Edited by Bob Batchelor
The following review was contributed by: Jim Curtiss: To read more of Jim’s reviews CLICK HERE
"Basketball has been ignored for too long," claims Bob Batchelor, editor
of Basketball in America: from the playgrounds to Jordan's game and
beyond. The casual observer may find that claim to be somewhat of an
exaggeration, given the millions of dollars that grease the NBA and NCAA
basketball machines, the millions of dollars that merchandisers rake in,
or the millions that shoe companies wade through.
But the point Batchelor makes is actually a valid one, for he is talking
about the lack of thoughtful, even analytical writing available on
basketball (one can open to any page of Dennis Rodman's book, Bad As I
Wanna Be, to have this point aptly illustrated). This void, however, no
longer exists, because Basketball in America is a well-researched,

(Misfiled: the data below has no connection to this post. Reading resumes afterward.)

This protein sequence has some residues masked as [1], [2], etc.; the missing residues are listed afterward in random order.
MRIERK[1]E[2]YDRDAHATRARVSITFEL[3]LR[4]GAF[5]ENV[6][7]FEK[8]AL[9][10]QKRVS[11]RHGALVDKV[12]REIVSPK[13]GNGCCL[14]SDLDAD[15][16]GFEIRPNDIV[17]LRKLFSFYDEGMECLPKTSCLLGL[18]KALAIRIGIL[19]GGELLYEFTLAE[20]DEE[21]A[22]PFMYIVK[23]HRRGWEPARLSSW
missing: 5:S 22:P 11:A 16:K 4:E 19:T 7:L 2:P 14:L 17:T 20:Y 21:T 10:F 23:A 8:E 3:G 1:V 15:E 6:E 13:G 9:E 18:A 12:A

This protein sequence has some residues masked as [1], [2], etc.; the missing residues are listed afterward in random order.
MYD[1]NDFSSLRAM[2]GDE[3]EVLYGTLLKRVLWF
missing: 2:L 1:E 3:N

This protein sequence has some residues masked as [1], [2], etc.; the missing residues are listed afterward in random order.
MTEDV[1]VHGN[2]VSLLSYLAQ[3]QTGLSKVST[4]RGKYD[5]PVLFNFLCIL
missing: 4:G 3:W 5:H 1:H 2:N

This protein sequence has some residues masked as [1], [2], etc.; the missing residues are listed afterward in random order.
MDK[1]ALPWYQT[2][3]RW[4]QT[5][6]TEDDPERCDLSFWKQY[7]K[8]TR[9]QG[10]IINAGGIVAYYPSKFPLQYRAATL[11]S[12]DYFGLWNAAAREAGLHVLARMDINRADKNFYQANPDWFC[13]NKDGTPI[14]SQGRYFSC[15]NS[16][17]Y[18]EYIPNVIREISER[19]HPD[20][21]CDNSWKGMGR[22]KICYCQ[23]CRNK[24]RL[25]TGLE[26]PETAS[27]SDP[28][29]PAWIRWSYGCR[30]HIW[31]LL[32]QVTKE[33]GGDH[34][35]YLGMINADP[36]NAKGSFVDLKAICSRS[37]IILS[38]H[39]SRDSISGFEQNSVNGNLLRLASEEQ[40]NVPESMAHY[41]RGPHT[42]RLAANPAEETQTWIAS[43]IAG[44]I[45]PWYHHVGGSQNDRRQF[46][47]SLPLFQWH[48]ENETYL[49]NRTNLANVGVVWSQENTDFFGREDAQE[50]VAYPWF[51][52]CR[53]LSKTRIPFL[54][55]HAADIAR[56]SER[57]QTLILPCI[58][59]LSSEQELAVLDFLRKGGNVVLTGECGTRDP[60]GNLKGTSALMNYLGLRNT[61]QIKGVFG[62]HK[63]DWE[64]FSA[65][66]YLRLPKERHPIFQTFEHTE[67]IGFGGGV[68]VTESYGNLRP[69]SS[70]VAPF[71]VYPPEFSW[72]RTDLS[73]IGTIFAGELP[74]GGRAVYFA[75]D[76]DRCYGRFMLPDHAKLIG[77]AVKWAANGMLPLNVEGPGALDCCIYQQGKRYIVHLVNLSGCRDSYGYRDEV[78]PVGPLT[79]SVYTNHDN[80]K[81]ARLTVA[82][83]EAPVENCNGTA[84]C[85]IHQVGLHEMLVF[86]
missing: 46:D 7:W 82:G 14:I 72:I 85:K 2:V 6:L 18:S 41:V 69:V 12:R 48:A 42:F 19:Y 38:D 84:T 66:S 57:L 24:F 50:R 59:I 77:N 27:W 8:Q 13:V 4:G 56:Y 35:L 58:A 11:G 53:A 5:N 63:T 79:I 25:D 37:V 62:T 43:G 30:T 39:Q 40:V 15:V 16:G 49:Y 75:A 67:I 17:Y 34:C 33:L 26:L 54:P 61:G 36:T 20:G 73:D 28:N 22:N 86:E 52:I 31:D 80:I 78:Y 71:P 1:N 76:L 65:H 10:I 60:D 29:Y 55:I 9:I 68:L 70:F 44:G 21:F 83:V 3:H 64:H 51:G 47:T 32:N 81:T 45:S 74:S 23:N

well-written, and most of all, well-conceived book on the subject. And
though the NBA receives most of the book's minutes, the college, street
and even high school games receive PT (playing time) as well.
I use roundball lingo to make a point - if you're not a basketball fan,
this book may not be for you, as the reader will not only learn about
hoops' impact on American (and thus, global) pop culture, but also about
who scored the most points in the 1970s, who reigned before Heir Jordan,
and hundreds of other details the non-fan might find a bit overwhelming.
For students of the game, however, this authoritative compendium will be
a happy discovery, as it presents writings one would be hard-pressed to
find anywhere else, including an insider's point of view of an NCAA
championship run, a history of the stars and legends of the street game,
the ubiquitous Michael Jordan and LeBron James, the WNBA, and even a
moving narrative on the Slippery Rock, PA, high school boys' team.
Basketball in America is an enjoyable book that presents die-hard fans
with an alternative to Slam magazine or Insidehoops.com, and might also,
with its more thoughtful approach, give would-be fans a firm footing in
what is obviously a growing and global cultural phenomenon.